Congenital insensitivity to pain

Congenital insensitivity to pain (CIP), also known as congenital analgesia, is one or more extraordinarily rare conditions in which a person cannot feel (and has never felt) physical pain.[1] The conditions described here are separate from the HSAN group of disorders, which have more specific signs and cause. Because feeling physical pain is vital for survival, CIP is an extremely dangerous condition.[1] It is common for people with the condition to die in childhood due to injuries or illnesses going unnoticed.[1][2] Burn injuries are among the more common injuries.[2]

Congenital insensitivity to pain

Signs and symptoms

A patient and doctor discuss congenital insensitivity to pain

For people with this disorder, cognition and sensation are otherwise normal; for instance, patients can still feel discriminative touch (though not always temperature[3]), and there are generally no detectable physical abnormalities.

Because children and adults with the disorder cannot feel pain, they may not respond to problems, thus being at a higher risk of more severe diseases. Children with this condition often sustain oral cavity damage both in and around the oral cavity (such as having bitten off the tip of their tongue) or fractures to bones.[2] Unnoticed infections and corneal damage due to foreign objects in the eye are also seen.[2][4]

There are generally two types of non-response exhibited:[1][4]

  • Insensitivity to pain means that the painful stimulus is not even perceived: a patient cannot describe the intensity or type of pain.
  • Indifference to pain means that the patient can perceive the stimulus, but lacks an appropriate response: they do not flinch or withdraw when exposed to pain.



It may be that the condition is caused by increased production of endorphins in the brain.[citation needed] In this case, naloxone may be a treatment, but it does not always work.[5] In all cases, this disorder can be in the voltage-gated sodium channel SCN9A (Nav1.7).[6] Patients with such mutations are congenitally insensitive to pain and lack other neuropathies. There are three mutations in SCN9A: W897X, located in the P-loop of domain 2; I767X, located in the S2 segment of domain 2; and S459X, located in the linker region between domains 1 and 2. This results in a truncated non-functional protein. Nav1.7 channels are expressed at high levels in nociceptive neurons of the dorsal root ganglia. As these channels are likely involved in the formation and propagation of action potentials in such neurons, it is expected that a loss of function mutation in SCN9A leads to abolished nociceptive pain propagation.[7][8]

PRDM12 gene is normally switched on during the development of pain-sensing nerve cells. People with homozygous mutations of the PRDM12 gene experience congenital insensitivity to pain (CIP).[9][10]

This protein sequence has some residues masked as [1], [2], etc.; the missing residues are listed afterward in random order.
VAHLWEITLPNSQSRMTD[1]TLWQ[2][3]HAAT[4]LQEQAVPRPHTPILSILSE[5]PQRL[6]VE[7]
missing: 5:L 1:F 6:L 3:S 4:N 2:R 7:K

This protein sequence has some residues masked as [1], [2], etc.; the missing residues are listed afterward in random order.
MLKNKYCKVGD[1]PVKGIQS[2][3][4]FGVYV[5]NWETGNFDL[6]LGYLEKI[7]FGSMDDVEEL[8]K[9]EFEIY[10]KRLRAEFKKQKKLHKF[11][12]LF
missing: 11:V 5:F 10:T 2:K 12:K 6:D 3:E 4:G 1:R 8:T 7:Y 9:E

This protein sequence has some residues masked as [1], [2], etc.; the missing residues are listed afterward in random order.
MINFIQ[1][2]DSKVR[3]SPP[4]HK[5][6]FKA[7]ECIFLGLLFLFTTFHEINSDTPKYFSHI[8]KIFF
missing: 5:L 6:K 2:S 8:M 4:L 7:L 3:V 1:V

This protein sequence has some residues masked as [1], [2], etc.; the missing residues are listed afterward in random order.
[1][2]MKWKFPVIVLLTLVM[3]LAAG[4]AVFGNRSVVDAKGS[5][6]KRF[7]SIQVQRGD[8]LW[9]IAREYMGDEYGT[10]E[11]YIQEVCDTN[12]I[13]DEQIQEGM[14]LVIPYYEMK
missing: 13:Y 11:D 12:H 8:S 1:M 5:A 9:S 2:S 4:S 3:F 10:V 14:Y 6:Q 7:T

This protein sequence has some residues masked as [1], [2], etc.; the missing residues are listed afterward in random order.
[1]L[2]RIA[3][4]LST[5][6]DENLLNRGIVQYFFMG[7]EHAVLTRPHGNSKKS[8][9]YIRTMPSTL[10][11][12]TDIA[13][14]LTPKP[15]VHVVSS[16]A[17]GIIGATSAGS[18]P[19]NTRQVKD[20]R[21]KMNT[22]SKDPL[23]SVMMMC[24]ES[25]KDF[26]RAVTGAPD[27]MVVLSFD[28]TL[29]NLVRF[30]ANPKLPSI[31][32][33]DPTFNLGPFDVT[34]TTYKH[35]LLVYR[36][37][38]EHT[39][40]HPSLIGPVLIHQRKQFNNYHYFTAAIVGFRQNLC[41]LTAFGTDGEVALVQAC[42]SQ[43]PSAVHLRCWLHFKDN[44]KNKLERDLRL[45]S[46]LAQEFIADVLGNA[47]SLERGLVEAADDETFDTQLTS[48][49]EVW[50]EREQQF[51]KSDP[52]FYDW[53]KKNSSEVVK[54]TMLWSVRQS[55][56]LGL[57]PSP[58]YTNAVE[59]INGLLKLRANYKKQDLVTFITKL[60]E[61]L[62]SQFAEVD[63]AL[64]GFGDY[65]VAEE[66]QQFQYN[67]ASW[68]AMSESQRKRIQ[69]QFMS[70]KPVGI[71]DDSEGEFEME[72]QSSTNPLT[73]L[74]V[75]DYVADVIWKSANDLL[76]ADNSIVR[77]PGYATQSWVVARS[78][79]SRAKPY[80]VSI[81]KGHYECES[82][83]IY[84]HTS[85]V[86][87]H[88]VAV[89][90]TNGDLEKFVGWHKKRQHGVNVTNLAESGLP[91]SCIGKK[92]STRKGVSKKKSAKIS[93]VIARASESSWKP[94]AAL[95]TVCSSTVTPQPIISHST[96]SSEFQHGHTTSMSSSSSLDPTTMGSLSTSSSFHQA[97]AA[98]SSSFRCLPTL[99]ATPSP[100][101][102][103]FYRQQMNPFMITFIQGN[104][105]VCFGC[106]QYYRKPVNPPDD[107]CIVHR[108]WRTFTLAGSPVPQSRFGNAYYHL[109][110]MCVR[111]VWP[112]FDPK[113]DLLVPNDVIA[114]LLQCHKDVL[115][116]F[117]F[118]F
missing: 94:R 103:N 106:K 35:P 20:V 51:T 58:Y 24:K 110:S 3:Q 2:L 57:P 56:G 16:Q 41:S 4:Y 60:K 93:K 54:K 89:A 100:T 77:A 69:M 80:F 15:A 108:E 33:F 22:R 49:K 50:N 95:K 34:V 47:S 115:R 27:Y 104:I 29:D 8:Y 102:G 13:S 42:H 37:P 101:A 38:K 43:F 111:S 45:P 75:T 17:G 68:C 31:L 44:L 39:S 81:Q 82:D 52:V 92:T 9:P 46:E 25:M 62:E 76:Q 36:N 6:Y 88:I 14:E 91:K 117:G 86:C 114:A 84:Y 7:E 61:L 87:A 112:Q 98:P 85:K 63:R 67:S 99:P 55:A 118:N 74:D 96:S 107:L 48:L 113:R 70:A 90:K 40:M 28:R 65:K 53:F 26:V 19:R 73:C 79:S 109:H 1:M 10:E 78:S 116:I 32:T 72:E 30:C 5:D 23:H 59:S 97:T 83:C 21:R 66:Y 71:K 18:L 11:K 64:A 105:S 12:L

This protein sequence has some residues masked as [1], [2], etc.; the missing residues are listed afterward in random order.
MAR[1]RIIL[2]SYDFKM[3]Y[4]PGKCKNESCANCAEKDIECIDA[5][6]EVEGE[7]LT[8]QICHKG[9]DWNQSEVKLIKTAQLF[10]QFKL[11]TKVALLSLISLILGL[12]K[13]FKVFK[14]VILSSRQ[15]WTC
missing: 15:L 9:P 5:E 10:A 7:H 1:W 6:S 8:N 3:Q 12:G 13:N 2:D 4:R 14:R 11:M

Homozygous microdeletion in the FAAH-OUT pseudogene of the fatty acid amide hydrolase chromosomal region that is expressed in the brain and dorsal root ganglia was identified as the cause of congenital analgesia in a single individual (as of 2019). The individual experienced lifelong insensitivity to pain and was oblivious to cuts and burns, did not experience pain during childbirth, did not experience pain from degeneration of a hip that required hip replacement surgery, and did not require analgesics for postoperative pain. Furthermore, the individual exhibited expedited wound healing and reduced scarring, could not sense heat from chili peppers, did not experience depression, fear, and anxiety and lacked a normal fear response to erratic and aggressive behaviour. However, the individual also experienced slight memory impairment (was prone to losing the trail of thought while speaking, and experienced some forgetfulness), and could not experience thrill ("adrenaline rush").[11][12]

Another gene implicated in human pain insensitivity is ZFHX2, which encodes zinc finger homeobox 2. A 2018 study analysed six members of a family with inherited pain insensitivity and identified a "novel point mutation in ZFHX2, encoding a putative transcription factor expressed in small diameter sensory neurons", as the cause. As a therapeutic application, the study further discuses how "the ZFHX2 variant and downstream regulated genes associated with a human pain-insensitive phenotype are ... potential novel targets for the development of new analgesic drugs".[13]

Developmental disabilities such as autism can include varying degrees of pain insensitivity as a sign.[14] However, since these disorders are characterized by dysfunction of the sensory system in general, autism is not in itself an indicator of congenital insensitivity to pain.